RAPID ECONOMIC growth is disruptive, uncomfortable and sometimes frightening. Its benefits are great, but it forces people to live differently and earn their livings differently from the way they are accustomed to doing. Nothing pushes growth faster than foreign trade, and the United States is now in the process of coming to terms with the enormous expansion of trade in the 1970s. The political reaction is expressed in the rising campaign for protection against imports.

Several weeks ago, this newspaper published a vigorous defense of protectionism by Wolfgang Hager, a visiting professor at Georgetown University. Today, on the opposite page, we offer a rebuttal by William E. Brock, the U.S. trade representative.

The case for protectionism comes down to wages. It argues that there's an endless supply of low-wage labor in the world that threatens to destroy the high- wage economies. But the actual experience of the past four decades, with decreasing trade barriers and rising prosperity, suggests precisely the opposite.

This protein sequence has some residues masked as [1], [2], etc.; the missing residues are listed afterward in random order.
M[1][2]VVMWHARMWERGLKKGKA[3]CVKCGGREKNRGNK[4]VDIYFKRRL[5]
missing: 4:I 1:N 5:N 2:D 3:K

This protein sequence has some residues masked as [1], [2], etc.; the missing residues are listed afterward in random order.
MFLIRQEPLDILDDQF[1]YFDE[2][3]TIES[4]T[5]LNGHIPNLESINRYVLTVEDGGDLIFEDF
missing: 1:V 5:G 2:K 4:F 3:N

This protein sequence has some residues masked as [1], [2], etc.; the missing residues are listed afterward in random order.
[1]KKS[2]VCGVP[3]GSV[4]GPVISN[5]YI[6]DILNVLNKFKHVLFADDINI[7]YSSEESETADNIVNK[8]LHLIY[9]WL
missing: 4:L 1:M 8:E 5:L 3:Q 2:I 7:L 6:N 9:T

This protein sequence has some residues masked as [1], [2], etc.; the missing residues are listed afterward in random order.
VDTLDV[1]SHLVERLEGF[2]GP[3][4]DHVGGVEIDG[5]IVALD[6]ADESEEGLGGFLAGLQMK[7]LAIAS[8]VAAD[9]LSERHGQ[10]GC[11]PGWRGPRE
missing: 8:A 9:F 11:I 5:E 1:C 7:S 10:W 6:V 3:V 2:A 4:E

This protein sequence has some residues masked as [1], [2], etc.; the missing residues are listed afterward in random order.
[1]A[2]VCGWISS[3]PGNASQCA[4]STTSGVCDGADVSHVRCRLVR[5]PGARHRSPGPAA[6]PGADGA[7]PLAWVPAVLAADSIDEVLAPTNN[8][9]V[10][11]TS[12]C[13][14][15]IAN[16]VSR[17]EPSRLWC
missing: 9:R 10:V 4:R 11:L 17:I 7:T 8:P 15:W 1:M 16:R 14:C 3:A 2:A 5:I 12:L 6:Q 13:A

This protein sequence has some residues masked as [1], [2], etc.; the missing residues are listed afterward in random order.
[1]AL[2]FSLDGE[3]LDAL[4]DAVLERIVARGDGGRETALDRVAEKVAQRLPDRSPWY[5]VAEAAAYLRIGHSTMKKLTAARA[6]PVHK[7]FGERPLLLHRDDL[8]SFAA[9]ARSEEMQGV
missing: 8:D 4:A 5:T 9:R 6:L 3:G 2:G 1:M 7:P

The protectionist position argues that in the postwar years the Atlantic countries with their high standards of living had a sort of self-protective monopoly that has now been broken by Latin American and Asian industry. In response, it's useful to recall that in the 1950s industrial wages in West Germany and France were as far below the American level as wages in Brazil and Mexico are today. As trade expanded across the Atlantic in the 1960s, according to protectionist theory, American wages should have dropped under competitive pressure. In fact, they kept rising steadily, while European wages soared and are now--allowing for the swings in exchange rates--in the same range as they are here.

Japan's wages are about half the American average. But wages in Brazil are less than half as high as Japan's. Both have automobile industries. Why isn't Brazil the stronger competitor?

A long recession and a strong dollar are currently giving the protectionist cause a plausibility that it doesn't deserve. The main reason for this country's poor trade performance at the moment is a huge budget deficit that keeps interest rates high, in turn lifting the dollar's exchange rate and making it harder to sell American goods abroad. The 1930s demonstrated more than adequately that pulling up the drawbridge won't remedy mistakes in domestic economic policy. Mr. Brock does an important service by reminding the country of the real sources of its competitive strength.